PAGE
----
Fairfield Schools hopes to add mental health counselors

FAIRFIELD — 

There is already plenty of talk about the new school security tax voters in five Butler County districts will decide on in November, but in Fairfield the hope is to add mental health counselors to its on-campus health clinic.

Fairfield City Schools was the first school district in Butler County to open a school-based clinic in 2016 — followed by Hamilton City Schools in 2017. Middletown City Schools will open its health center later this month.

MORE: Fairfield Schools open county’s 1st on-campus health center

The 10,000-student district already has one behaviorist counselor at the clinic, but Fairfield Schools officials are planning to add five mental health counselors should voters approve the proposed 1.5-mill property tax increase on the Nov. 6 ballot.

MORE: Half of county’s public school districts to vote on new school security tax

“Last school year the behaviorist at the health center saw 233 patients,” said Jeff Madden, director of student services for the schools.

“Our primary support for ongoing mental health counseling is provided by St. Joseph Orphanage a local non-profit mental health agency. They see students for a variety of reasons, but the most amount of referrals focus on ADHD, anxiety, and depression,” said Madden.

Fairfield City Schools’ school-based health center on Donald Drive was the first of its kind in Butler County. 
(Staff file photo)

“As a district, we currently don’t have mental health professionals that are able to provide ongoing therapeutic counseling, as that is not the role of a school guidance counselor. We either refer our students in need of mental health support to St. Joseph Orphanage, who determines if they can provide support, or we refer to other private agencies,” said Madden.

“There are times, when resources cannot be put in place for our students, therefore our plan, if the levy passes, is to add at a minimum five mental health professionals that will be licensed to provide mental health counseling and will be able to work on an on-going bases with individual students on their mental health needs. They will also be able to support classroom teachers in developing individual plans to better support students in the classroom,” he said.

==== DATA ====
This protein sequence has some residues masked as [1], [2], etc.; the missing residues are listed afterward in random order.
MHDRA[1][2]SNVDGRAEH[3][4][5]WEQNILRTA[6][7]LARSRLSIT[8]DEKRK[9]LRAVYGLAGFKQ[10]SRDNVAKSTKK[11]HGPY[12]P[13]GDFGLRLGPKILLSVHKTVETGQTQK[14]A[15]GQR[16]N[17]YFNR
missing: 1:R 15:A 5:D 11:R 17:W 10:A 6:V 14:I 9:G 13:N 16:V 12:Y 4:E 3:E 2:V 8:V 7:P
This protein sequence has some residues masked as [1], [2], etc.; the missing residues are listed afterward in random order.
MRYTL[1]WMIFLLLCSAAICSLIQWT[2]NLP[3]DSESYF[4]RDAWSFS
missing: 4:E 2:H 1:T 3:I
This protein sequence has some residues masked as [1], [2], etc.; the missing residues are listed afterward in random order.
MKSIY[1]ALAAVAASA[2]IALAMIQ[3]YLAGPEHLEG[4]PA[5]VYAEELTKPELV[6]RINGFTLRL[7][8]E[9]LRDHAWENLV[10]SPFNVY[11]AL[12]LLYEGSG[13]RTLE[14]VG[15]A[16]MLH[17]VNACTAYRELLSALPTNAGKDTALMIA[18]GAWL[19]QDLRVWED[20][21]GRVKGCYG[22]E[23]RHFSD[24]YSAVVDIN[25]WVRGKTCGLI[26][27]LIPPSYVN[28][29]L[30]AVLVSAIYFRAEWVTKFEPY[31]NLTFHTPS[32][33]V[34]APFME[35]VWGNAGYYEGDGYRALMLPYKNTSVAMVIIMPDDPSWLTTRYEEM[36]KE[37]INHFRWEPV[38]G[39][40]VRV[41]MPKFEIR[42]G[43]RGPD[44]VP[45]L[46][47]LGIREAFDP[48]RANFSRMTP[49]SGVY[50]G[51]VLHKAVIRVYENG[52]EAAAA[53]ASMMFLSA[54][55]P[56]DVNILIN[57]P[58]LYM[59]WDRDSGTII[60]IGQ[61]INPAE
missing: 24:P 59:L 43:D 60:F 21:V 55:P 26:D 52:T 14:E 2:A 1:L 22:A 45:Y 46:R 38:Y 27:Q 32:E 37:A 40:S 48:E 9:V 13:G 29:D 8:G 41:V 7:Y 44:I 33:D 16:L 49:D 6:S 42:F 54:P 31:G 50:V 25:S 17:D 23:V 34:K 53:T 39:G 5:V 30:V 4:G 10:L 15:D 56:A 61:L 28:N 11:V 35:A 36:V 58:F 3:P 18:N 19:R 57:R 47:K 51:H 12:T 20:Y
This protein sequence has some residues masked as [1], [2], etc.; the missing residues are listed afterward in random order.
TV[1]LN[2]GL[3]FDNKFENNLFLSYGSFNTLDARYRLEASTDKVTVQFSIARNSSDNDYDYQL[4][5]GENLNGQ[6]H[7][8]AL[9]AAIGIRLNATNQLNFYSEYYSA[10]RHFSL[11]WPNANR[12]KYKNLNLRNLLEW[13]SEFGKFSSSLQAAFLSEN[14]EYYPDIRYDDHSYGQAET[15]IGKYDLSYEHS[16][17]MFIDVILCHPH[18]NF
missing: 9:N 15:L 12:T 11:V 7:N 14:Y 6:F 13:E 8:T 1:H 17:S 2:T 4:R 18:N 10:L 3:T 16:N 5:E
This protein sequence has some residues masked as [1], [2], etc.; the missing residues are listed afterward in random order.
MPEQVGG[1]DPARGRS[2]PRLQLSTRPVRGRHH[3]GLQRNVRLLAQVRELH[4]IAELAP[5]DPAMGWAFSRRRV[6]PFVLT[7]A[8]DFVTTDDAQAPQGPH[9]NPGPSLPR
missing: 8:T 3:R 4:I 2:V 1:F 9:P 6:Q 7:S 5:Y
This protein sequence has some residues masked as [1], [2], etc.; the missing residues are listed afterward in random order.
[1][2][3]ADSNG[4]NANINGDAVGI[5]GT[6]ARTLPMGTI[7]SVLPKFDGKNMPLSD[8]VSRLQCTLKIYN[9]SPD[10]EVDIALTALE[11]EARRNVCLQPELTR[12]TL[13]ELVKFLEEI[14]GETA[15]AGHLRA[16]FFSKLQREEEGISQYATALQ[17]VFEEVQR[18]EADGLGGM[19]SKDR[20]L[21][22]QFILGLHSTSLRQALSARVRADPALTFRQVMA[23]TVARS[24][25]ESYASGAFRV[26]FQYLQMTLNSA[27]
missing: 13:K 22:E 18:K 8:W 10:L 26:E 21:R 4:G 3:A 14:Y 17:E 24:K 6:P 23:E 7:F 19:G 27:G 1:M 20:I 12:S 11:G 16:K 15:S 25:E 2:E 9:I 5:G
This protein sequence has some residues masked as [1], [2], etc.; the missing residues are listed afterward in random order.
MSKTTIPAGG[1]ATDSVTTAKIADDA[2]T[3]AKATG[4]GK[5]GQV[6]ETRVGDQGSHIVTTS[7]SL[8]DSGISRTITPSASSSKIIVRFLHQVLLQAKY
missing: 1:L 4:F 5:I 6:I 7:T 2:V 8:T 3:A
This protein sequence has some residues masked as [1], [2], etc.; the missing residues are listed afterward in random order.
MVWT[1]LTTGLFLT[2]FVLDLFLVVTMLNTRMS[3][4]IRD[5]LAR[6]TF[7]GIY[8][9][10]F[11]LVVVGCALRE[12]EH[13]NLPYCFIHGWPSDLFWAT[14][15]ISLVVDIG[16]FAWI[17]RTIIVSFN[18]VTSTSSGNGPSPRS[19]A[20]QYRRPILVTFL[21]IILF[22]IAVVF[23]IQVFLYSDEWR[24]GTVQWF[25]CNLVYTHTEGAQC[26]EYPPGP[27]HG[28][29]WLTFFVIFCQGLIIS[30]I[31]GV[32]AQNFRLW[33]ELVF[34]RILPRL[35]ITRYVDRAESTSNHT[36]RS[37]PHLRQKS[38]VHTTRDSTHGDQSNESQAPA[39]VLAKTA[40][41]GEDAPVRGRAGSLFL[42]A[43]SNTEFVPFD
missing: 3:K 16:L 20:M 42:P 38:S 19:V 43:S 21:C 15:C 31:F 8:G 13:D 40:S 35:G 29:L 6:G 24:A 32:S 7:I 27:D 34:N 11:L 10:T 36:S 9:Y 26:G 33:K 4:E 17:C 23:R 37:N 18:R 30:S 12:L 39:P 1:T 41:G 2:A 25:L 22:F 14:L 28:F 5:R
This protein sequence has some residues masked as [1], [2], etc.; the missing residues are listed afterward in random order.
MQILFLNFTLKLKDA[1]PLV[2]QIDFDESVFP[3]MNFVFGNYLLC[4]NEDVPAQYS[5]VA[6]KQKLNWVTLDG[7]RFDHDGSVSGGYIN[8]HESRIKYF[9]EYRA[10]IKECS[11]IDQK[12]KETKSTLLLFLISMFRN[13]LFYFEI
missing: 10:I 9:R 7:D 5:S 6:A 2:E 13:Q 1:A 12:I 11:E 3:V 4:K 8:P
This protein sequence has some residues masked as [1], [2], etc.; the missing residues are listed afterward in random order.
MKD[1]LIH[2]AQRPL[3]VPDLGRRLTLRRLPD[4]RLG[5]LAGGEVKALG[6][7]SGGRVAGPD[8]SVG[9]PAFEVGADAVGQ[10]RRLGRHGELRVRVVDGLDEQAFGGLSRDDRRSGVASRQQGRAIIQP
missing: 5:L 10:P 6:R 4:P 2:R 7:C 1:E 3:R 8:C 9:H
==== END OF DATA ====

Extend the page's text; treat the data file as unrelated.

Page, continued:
MORE: After one year, Fairfield Schools’ on-campus clinic busier

Billy Smith, superintendent of Fairfield Schools, said while approval of the proposed tax hike would allow the district to staff each school with an armed security guard, the mental health component of the new tax funding is also vital for the district.

“In addition to adding (armed) school resource officers, our district plans to increase the amount of mental health resources and support for our students and families,” said Smith.

“Currently, we do have partnerships with agencies that allow us to provide mental health support and services. However, not all students are eligible to receive those services. As a result, there are gaps that exist in regard to students receiving mental health support and services,” he said.

“If this levy passes, we will bring in additional resources that will allow us to close that gap. Providing these services will make a huge difference in the lives of these students, our schools, and our community,” said Smith.

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